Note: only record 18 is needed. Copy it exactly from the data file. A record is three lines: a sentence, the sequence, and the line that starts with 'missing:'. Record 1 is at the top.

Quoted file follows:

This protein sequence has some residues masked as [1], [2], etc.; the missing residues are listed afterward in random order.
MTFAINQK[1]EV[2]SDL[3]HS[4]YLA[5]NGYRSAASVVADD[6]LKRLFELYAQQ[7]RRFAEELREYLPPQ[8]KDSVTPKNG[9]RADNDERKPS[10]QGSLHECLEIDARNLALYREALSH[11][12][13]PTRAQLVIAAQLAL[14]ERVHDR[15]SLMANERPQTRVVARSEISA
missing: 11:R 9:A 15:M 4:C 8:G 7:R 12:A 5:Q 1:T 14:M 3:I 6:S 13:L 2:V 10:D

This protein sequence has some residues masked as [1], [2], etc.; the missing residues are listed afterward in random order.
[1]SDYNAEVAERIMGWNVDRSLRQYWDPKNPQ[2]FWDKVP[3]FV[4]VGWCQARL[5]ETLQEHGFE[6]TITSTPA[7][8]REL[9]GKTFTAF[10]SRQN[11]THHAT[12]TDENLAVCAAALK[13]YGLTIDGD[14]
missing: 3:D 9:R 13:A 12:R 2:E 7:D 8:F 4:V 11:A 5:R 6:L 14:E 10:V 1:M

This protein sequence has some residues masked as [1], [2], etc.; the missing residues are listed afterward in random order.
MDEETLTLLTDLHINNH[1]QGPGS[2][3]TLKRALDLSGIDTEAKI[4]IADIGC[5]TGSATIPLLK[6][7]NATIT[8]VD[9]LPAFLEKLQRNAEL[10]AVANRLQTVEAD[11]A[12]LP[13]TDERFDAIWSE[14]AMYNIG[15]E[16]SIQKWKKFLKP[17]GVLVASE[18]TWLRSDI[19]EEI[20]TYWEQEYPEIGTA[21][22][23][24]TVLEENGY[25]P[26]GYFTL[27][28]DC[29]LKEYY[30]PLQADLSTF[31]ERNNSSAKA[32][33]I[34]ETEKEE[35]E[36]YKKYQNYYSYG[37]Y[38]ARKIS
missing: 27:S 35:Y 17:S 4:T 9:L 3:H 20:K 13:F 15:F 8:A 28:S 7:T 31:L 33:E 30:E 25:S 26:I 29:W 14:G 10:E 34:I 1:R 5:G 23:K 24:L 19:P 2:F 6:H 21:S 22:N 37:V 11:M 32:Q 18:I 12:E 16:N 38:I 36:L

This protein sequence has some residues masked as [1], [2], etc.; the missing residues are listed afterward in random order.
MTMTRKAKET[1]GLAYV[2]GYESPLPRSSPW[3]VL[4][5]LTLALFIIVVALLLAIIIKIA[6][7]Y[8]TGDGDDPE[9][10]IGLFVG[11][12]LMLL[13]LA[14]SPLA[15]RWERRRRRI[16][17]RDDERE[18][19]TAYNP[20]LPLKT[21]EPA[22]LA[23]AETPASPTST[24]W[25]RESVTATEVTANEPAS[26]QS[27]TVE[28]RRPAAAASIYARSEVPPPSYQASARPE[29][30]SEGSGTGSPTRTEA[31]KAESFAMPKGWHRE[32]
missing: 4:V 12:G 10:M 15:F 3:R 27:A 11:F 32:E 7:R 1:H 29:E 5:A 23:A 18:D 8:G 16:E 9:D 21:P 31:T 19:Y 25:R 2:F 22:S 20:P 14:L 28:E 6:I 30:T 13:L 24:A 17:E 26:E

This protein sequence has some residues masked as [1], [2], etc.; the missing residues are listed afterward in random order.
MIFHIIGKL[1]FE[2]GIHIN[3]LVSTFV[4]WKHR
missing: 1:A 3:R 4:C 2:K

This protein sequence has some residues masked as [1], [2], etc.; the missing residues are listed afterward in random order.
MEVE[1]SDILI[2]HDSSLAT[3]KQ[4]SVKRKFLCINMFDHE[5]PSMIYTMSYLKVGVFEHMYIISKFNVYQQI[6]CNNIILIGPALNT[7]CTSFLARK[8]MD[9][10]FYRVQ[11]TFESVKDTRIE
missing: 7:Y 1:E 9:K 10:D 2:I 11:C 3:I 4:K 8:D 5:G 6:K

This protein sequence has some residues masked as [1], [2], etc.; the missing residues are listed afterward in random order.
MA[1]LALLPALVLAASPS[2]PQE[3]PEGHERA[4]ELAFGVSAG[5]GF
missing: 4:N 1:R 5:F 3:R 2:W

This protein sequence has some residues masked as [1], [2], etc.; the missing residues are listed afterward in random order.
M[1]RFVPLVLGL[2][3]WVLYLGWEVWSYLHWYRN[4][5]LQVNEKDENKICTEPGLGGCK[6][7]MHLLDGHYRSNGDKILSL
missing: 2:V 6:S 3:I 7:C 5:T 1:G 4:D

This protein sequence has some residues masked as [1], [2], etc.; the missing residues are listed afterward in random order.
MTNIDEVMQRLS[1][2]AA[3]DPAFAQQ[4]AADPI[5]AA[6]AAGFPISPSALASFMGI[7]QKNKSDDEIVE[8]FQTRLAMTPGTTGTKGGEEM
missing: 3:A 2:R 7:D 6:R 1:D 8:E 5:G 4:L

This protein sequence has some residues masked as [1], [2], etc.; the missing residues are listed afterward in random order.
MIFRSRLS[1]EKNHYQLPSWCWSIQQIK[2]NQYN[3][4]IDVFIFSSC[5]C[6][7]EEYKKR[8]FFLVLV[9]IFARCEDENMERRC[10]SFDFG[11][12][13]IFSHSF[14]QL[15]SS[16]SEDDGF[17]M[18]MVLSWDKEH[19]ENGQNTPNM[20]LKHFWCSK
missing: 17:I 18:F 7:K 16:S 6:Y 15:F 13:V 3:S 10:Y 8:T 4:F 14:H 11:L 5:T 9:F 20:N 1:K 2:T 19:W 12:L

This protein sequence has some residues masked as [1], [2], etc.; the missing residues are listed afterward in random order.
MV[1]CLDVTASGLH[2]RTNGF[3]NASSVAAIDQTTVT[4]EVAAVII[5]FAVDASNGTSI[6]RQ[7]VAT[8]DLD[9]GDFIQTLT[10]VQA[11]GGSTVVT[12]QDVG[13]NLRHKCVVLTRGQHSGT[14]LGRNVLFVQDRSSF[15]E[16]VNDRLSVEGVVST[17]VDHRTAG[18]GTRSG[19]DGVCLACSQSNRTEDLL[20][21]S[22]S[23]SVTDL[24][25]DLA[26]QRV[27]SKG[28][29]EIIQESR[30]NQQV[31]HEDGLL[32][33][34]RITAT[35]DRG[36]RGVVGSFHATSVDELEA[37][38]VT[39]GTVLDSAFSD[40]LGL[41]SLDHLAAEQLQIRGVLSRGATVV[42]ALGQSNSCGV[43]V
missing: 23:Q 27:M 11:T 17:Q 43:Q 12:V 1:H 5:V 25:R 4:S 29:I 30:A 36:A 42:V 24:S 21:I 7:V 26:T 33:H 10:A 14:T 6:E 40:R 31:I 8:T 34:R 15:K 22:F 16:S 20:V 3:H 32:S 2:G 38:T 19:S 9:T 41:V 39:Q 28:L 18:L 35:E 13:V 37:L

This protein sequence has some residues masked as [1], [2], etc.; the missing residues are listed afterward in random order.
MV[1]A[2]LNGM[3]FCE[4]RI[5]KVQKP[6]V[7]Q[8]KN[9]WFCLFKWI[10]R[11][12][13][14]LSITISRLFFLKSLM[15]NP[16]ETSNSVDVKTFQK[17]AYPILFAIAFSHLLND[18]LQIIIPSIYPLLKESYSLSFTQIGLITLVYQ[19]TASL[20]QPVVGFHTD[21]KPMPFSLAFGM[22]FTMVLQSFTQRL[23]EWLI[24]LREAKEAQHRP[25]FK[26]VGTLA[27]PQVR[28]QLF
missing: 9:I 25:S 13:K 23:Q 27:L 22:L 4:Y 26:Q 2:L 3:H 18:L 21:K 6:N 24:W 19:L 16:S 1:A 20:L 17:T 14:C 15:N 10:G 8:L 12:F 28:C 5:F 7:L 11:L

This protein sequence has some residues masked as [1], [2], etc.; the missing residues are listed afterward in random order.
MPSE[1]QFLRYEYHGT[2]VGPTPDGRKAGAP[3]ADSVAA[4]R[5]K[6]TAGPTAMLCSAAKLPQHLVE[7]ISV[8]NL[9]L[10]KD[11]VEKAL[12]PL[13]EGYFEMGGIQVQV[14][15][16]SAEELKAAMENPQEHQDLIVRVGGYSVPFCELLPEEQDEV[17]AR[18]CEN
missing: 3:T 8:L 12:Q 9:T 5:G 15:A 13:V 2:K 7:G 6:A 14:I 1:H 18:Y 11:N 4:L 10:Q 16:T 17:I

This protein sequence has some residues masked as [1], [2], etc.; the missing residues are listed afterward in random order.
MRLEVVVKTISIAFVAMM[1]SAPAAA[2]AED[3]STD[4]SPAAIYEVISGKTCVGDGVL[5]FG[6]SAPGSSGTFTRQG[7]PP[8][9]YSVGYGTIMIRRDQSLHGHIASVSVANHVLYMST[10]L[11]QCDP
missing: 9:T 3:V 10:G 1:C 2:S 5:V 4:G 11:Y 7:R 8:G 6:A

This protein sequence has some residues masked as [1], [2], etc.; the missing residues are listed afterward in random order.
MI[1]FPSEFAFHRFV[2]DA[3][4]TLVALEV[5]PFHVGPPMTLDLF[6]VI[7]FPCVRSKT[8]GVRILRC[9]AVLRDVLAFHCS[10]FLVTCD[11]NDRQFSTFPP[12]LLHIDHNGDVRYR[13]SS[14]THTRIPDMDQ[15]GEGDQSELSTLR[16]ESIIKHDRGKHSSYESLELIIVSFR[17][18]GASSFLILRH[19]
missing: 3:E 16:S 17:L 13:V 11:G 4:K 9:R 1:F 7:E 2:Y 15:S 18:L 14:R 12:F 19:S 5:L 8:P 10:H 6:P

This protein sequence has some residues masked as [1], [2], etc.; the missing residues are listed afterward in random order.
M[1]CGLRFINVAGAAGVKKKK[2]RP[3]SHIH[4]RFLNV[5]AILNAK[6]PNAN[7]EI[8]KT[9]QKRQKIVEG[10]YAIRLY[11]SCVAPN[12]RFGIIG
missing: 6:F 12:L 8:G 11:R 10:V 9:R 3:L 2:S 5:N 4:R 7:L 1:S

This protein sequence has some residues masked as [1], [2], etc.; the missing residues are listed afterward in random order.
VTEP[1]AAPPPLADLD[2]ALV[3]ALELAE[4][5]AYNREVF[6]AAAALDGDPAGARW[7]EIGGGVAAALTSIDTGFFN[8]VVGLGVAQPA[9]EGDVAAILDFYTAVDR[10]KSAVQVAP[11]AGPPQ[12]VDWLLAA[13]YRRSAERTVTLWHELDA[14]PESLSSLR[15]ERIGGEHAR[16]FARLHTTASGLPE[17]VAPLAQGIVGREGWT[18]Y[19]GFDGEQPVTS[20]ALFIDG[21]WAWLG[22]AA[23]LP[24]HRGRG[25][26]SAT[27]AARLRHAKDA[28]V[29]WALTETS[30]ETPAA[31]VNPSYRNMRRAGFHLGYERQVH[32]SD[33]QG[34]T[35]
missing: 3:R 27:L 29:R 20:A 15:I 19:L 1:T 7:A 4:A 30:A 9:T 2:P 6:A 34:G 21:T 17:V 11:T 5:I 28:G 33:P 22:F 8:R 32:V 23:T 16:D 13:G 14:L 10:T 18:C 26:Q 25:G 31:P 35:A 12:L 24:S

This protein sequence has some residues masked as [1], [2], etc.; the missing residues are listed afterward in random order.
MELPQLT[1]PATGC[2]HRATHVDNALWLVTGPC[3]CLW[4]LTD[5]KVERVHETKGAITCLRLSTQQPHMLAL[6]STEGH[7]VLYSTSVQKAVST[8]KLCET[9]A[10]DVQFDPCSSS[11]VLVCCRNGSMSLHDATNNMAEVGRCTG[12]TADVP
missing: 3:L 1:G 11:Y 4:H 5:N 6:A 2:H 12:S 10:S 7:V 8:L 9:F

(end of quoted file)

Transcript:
This protein sequence has some residues masked as [1], [2], etc.; the missing residues are listed afterward in random order.
MELPQLT[1]PATGC[2]HRATHVDNALWLVTGPC[3]CLW[4]LTD[5]KVERVHETKGAITCLRLSTQQPHMLAL[6]STEGH[7]VLYSTSVQKAVST[8]KLCET[9]A[10]DVQFDPCSSS[11]VLVCCRNGSMSLHDATNNMAEVGRCTG[12]TADVP
missing: 3:L 1:G 11:Y 4:H 5:N 6:A 2:H 12:S 10:S 7:V 8:L 9:F